How to Leave Your Job Gracefully

Along with Penelope Trunk, I was recently interviewed by Rachel Mendleson at Canadian Business Magazine about how to leave your job without burning bridges.  Unlike Penelope, though, I don’t think this is a dumb topic because every day, I hear about people self-imploding during their last days with an organization.

Let’s say you have another job offer and plan on taking it.  You might think that because you’re leaving, you don’t have to worry what team members think of you anymore. This is not the case. Unless you want to erase everything you’ve accomplished since your first day on the job, your departure must be as deliberate as your arrival.

Plan a Strategic Departure

This starts with your resignation. Under no circumstances should you let on that you’re leaving before you have a signed agreement and official start date from your new employer. If you jump the gun and your job offer falls through, your best-case scenario is that you’ve got egg on your face. The worst-case scenario, of course, is that senior management will attempt to get rid of you. Here are some other suggestions for making a smooth exit:

 

  • Tell your supervisor first. You want your boss to hear the news from you, not from someone else in your department.
  • Give two weeks notice. Stay for the entire two weeks, unless the company requests that you leave sooner.
  • Don’t insult anyone or anything. Whether it’s true or not, show that you regret leaving such wonderful people behind.
  • Stay on top of your responsibilities. Remember that you’re accountable for your work until 5 p.m. on your last day.
  • Continue to adhere to office protocol. You worked hard for your reputation, so leave them with a lasting impression of professionalism.
  • Review the employee handbook. Understand what you’re entitled to in regard to benefits and compensation for unused sick or vacation days.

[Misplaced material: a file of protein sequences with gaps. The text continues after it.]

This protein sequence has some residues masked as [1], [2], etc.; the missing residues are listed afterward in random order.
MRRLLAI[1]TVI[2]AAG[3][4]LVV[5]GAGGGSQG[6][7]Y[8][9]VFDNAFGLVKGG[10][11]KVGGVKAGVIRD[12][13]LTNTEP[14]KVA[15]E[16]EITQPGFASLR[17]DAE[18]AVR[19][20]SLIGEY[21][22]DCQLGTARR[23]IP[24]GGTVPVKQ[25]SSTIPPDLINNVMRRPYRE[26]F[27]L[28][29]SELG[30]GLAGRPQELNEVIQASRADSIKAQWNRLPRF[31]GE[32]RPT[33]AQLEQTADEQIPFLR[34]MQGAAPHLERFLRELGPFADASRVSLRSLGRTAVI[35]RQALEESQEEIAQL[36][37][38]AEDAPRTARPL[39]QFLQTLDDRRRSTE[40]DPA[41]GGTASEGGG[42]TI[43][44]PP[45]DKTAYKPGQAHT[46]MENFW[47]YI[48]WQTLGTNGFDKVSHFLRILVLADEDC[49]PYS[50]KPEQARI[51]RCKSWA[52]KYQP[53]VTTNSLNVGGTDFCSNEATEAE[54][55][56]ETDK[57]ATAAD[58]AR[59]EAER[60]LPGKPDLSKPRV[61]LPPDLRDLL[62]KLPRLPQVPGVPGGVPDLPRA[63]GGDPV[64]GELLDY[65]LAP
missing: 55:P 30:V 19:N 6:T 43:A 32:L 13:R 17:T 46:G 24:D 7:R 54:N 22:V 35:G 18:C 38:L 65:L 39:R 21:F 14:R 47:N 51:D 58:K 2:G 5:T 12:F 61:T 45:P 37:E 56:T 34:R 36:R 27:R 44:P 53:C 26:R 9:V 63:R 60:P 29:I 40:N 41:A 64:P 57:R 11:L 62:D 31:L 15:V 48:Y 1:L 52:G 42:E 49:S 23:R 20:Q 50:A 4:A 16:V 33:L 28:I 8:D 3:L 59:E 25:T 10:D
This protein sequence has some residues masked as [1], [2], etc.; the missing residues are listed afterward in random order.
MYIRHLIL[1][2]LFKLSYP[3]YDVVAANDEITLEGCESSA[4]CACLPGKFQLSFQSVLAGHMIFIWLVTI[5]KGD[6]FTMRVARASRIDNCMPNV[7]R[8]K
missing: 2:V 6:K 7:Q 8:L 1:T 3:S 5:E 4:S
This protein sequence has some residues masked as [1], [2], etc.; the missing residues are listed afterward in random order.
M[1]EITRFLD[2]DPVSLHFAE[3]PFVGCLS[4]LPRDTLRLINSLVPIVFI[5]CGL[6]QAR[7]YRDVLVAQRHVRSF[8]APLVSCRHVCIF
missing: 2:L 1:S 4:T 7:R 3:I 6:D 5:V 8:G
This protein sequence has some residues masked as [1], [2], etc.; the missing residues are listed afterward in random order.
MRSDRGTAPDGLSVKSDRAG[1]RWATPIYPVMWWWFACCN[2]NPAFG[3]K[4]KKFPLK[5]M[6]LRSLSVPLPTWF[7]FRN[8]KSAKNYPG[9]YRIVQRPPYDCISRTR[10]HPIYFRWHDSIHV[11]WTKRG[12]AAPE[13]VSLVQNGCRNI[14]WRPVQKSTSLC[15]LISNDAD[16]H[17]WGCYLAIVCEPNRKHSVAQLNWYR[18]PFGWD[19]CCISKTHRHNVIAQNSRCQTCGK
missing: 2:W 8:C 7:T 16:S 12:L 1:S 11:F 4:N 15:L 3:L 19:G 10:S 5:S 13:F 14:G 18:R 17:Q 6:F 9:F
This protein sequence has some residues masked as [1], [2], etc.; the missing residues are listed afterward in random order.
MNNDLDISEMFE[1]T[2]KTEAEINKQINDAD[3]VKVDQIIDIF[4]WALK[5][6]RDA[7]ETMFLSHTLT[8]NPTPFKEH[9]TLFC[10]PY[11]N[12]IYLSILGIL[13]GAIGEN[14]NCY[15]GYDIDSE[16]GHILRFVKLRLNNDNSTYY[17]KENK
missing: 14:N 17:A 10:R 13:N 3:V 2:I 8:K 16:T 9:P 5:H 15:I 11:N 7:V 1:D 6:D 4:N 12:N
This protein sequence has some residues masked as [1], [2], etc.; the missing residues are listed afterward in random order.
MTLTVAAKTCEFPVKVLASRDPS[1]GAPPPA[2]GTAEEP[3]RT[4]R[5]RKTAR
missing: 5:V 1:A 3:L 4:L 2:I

• Organize your projects. Make it easy for your colleagues to find materials, so that they can transition your workload seamlessly and won’t need to call you at your new job.
  • Do a great job training your replacement. Your current company has paid your salary for a year or more, so leave your job in good hands.
  • Don’t take anything that doesn’t belong to you. This includes office supplies and work product that was not developed by you personally.

Don’t Fall Prey to the Exit Interview

Many companies request that departing employees do exit interviews with HR. The person conducting the interview will usually expect you to divulge why you are leaving and how you feel about your experience with the company. When it comes to exit interviews, the general rule is: If you don’t have anything nice to say, lie. Stick to official business as much as possible, and if you must provide constructive criticism, proceed with tact and caution. While it may be tempting to use the meeting to complain about the company’s difficult personalities and insufferable policies, don’t give in. Once you’ve made the decision to leave, airing your grievances won’t do you a drop of good, and the risk of offending people is too great.

Preserve Your Relationships

During your last few weeks, do everything you can to leave behind a squeaky clean reputation. Be conscientious and thorough as you’re wrapping up or transitioning projects. It’s a smaller world than you think, and you never know when you’re going to need these people again. And you never know – maybe you won’t even like your new job and will want to come back someday. At the very least, you want to be able to count on one person at the company to serve as a reference for you in the future.

Alexandra Levit

Alexandra Levit’s goal is to help people find meaningful jobs - quickly and simply - and to succeed beyond measure once they get there. Follow her @alevit.

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